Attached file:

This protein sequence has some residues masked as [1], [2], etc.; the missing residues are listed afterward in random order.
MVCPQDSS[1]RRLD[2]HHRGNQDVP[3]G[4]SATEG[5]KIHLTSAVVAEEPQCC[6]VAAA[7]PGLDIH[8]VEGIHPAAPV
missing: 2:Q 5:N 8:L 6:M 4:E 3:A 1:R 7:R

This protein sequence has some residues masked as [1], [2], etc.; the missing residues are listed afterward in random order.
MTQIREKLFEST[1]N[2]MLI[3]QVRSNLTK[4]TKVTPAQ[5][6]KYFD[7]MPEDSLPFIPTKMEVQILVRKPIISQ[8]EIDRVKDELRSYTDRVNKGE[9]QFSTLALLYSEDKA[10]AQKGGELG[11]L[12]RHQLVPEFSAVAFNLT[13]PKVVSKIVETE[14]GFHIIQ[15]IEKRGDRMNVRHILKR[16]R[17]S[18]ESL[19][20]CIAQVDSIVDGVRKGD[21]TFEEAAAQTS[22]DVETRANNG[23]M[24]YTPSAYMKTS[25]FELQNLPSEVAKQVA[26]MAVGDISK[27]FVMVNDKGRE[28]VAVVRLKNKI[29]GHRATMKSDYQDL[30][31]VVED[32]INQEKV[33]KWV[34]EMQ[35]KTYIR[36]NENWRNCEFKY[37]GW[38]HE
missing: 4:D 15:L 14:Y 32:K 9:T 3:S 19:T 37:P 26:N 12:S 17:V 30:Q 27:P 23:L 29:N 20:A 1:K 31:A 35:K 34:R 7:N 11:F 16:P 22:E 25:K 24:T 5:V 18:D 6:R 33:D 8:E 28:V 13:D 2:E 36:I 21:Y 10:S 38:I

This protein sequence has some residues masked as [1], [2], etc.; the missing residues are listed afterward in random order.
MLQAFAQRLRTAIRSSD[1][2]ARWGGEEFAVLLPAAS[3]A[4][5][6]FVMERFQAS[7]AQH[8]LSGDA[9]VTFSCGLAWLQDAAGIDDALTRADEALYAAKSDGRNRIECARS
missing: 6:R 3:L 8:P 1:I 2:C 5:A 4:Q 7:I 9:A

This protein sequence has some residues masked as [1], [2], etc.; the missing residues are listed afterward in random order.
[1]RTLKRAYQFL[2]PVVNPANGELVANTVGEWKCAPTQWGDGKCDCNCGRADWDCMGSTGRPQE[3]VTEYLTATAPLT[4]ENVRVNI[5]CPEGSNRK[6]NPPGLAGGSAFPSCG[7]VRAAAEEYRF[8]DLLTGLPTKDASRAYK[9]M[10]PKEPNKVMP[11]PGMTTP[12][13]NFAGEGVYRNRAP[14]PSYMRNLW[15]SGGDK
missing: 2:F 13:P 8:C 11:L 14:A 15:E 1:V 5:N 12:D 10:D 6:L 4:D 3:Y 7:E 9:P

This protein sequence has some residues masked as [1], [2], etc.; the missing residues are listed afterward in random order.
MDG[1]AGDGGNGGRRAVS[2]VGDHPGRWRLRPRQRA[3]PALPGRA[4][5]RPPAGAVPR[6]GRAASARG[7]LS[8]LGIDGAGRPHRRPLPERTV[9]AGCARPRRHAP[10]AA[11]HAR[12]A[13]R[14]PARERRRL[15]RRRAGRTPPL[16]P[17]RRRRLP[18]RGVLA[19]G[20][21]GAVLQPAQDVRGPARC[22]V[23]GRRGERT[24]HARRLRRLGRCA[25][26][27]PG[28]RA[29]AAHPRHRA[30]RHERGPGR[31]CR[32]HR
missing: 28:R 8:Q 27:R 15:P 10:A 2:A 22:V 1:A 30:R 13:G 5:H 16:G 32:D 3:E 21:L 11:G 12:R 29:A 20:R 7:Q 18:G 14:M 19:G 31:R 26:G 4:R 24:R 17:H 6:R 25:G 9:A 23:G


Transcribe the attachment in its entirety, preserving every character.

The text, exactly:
This protein sequence has some residues masked as [1], [2], etc.; the missing residues are listed afterward in random order.
MVCPQDSS[1]RRLD[2]HHRGNQDVP[3]G[4]SATEG[5]KIHLTSAVVAEEPQCC[6]VAAA[7]PGLDIH[8]VEGIHPAAPV
missing: 2:Q 5:N 8:L 6:M 4:E 3:A 1:R 7:R

This protein sequence has some residues masked as [1], [2], etc.; the missing residues are listed afterward in random order.
MTQIREKLFEST[1]N[2]MLI[3]QVRSNLTK[4]TKVTPAQ[5][6]KYFD[7]MPEDSLPFIPTKMEVQILVRKPIISQ[8]EIDRVKDELRSYTDRVNKGE[9]QFSTLALLYSEDKA[10]AQKGGELG[11]L[12]RHQLVPEFSAVAFNLT[13]PKVVSKIVETE[14]GFHIIQ[15]IEKRGDRMNVRHILKR[16]R[17]S[18]ESL[19][20]CIAQVDSIVDGVRKGD[21]TFEEAAAQTS[22]DVETRANNG[23]M[24]YTPSAYMKTS[25]FELQNLPSEVAKQVA[26]MAVGDISK[27]FVMVNDKGRE[28]VAVVRLKNKI[29]GHRATMKSDYQDL[30][31]VVED[32]INQEKV[33]KWV[34]EMQ[35]KTYIR[36]NENWRNCEFKY[37]GW[38]HE
missing: 4:D 15:L 14:Y 32:K 9:T 3:S 19:T 37:P 26:N 12:S 17:V 30:Q 27:P 23:L 29:N 20:A 1:K 31:A 35:K 34:R 7:N 11:F 16:P 22:E 25:K 24:T 5:V 18:D 6:R 33:D 8:E 28:V 13:D 2:E 36:I 21:Y 10:S 38:I

This protein sequence has some residues masked as [1], [2], etc.; the missing residues are listed afterward in random order.
MLQAFAQRLRTAIRSSD[1][2]ARWGGEEFAVLLPAAS[3]A[4][5][6]FVMERFQAS[7]AQH[8]LSGDA[9]VTFSCGLAWLQDAAGIDDALTRADEALYAAKSDGRNRIECARS
missing: 6:R 3:L 8:P 1:I 2:C 5:A 4:Q 7:I 9:A

This protein sequence has some residues masked as [1], [2], etc.; the missing residues are listed afterward in random order.
[1]RTLKRAYQFL[2]PVVNPANGELVANTVGEWKCAPTQWGDGKCDCNCGRADWDCMGSTGRPQE[3]VTEYLTATAPLT[4]ENVRVNI[5]CPEGSNRK[6]NPPGLAGGSAFPSCG[7]VRAAAEEYRF[8]DLLTGLPTKDASRAYK[9]M[10]PKEPNKVMP[11]PGMTTP[12][13]NFAGEGVYRNRAP[14]PSYMRNLW[15]SGGDK
missing: 2:F 13:P 8:C 11:L 14:A 15:E 1:V 5:N 12:D 10:D 6:L 4:D 3:Y 7:E 9:P

This protein sequence has some residues masked as [1], [2], etc.; the missing residues are listed afterward in random order.
MDG[1]AGDGGNGGRRAVS[2]VGDHPGRWRLRPRQRA[3]PALPGRA[4][5]RPPAGAVPR[6]GRAASARG[7]LS[8]LGIDGAGRPHRRPLPERTV[9]AGCARPRRHAP[10]AA[11]HAR[12]A[13]R[14]PARERRRL[15]RRRAGRTPPL[16]P[17]RRRRLP[18]RGVLA[19]G[20][21]GAVLQPAQDVRGPARC[22]V[23]GRRGERT[24]HARRLRRLGRCA[25][26][27]PG[28]RA[29]AAHPRHRA[30]RHERGPGR[31]CR[32]HR
missing: 28:R 8:Q 27:R 15:P 10:A 2:A 22:V 1:A 30:R 13:G 5:H 16:G 32:D 3:E 21:L 11:G 12:R 29:A 20:R 7:Q 18:G 14:M 19:G 31:R 26:G 4:R 24:R 17:H 6:R 25:G 9:A 23:G